What started as a theater company with a goal of showcasing social justice through the arts, Louisville-based Pandora Productions has blossomed into one of the only LGBTQ+ theater companies in the region. Through trials and tribulations, shoestring budgets and other obstacles, the group is blazing its own path to deliver relevant content in the community.
Audience publisher, G. Douglas Dreisbach, caught up with artistic director Michael Drury to discuss Pandora’s journey, what it takes to run a theater company and what lies ahead.
G. Douglas Dreisbach: What is Pandora Productions and how was it created?
Michael Drury: Pandora Productions is one of the only theater companies exclusively dedicated to telling the stories of the LGBTQ+ community in our region. We were founded in 1995 by three gentlemen who got together because they were interested in writing a musical adaptation of the myth of Pandora, and to do that, they thought, “Well, we’ll do some theater to make a little money to fund that project.”
So, they did a few shows, but it was not really funding the project, and one by one, they kind of went by the wayside. In 1997, I acted in a show for the last owner and we became friends. In 1999, he and I were sitting in my living room talking about the future of Pandora Productions, and he said, “I’m not really excited about producing theater anymore.” At the time, I was a professional actor and was traveling all over the country. So, I said that I was really tired of that and wanted to settle down here and was thinking about forming my own company.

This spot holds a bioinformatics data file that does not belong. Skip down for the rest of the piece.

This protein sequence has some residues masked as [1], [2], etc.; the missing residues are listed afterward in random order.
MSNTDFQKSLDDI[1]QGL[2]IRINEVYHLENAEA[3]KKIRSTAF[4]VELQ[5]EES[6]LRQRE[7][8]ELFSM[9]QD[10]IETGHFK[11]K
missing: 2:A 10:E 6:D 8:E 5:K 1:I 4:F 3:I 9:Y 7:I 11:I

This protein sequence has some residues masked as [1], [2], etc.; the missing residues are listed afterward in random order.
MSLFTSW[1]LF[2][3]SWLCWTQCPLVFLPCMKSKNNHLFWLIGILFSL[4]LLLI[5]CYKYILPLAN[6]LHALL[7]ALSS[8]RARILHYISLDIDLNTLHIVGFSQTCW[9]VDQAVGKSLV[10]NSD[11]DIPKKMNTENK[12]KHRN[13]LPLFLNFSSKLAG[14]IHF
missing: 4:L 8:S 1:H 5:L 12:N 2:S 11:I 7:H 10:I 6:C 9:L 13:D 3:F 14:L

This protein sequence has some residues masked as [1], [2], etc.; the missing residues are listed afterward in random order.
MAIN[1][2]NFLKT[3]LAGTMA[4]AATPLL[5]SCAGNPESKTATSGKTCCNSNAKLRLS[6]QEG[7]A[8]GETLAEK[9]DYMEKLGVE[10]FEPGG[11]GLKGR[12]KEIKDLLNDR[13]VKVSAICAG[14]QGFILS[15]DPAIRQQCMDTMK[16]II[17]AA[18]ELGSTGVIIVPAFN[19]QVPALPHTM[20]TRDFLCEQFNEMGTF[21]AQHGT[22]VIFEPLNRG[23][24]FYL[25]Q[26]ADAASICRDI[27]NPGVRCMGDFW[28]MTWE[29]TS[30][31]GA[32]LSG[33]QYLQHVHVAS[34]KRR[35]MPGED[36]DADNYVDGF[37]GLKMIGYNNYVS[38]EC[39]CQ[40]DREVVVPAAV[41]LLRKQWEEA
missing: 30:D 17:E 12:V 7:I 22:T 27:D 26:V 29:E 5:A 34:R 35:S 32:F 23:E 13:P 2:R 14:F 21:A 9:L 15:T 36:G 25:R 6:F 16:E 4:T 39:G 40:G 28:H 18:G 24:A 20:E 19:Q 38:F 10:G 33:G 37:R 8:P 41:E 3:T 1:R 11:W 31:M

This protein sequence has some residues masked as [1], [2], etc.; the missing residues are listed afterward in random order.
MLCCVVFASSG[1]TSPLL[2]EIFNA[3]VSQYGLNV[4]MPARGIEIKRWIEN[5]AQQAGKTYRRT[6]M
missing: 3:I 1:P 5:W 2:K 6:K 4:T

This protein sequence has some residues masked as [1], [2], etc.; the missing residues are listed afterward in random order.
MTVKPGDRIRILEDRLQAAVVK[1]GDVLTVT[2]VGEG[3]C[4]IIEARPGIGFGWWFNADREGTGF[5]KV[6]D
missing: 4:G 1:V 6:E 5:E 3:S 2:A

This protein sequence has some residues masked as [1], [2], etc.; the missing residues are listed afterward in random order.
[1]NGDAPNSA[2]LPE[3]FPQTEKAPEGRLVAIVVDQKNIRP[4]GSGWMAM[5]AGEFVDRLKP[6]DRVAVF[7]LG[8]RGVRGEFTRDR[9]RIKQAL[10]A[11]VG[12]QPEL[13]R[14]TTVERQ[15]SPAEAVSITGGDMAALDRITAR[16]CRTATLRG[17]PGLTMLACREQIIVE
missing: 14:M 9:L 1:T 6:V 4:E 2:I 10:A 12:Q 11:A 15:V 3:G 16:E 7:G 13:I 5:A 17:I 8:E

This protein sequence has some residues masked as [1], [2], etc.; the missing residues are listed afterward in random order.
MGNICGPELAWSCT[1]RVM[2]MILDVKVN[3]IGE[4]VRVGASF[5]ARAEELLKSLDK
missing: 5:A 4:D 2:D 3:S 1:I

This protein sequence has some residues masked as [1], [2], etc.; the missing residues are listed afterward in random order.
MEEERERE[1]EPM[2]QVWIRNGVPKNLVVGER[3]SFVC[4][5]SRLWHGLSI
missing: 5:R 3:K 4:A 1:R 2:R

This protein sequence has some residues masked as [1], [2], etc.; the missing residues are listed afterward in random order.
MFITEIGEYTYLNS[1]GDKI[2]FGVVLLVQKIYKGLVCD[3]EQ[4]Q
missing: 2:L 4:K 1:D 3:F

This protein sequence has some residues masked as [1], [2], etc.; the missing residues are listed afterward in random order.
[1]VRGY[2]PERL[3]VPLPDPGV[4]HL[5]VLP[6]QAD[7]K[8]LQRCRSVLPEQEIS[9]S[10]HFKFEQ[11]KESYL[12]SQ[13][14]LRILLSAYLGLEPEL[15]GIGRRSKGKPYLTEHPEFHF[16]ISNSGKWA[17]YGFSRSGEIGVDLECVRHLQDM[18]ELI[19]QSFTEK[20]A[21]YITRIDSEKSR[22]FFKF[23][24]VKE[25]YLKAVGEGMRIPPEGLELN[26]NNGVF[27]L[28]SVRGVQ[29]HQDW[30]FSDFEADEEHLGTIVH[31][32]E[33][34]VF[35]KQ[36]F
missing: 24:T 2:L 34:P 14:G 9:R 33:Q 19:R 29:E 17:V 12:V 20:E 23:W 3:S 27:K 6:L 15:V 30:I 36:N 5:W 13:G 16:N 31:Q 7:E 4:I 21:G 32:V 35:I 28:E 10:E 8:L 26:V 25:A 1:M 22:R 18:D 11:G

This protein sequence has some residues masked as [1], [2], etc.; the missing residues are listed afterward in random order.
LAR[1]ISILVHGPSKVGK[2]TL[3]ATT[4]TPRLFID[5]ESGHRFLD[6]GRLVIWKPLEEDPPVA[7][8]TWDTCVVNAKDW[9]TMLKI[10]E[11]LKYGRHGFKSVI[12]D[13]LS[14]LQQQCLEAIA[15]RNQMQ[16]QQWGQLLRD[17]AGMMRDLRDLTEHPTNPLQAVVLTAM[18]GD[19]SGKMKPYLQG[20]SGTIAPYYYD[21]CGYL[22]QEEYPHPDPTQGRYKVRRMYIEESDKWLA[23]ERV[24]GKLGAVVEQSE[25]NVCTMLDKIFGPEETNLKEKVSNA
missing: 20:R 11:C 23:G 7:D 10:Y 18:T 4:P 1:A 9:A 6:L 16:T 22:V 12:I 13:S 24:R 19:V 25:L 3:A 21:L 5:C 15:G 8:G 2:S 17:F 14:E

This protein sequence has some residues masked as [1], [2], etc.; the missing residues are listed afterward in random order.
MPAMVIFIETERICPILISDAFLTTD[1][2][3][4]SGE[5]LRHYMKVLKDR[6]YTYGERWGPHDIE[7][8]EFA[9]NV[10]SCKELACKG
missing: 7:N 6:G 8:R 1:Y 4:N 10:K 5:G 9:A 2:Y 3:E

He said, “Well, have you thought about taking over Pandora?” and I was like, “Well, yeah, I would be interested in talking about that. How much would you sell it for?” And he laughed and just said, “There’s a box of props, there’s a box of costumes, and there’s a mailing list, and it’s small. You can have it.” So, he literally handed me boxes, which I think is ironic, since the company’s name is Pandora Productions, but that is how the company got her name.
I had never produced before, and he had, so I really felt like I needed his support for my first time. We did the play version of Kiss of the Spider Woman in 2000, so that was my first foray into producing. I took over the company, formed a board and incorporated the company.
GDD: Do your current roles and responsibilities align with what you had originally envisioned? Have things turned out the way you thought they would?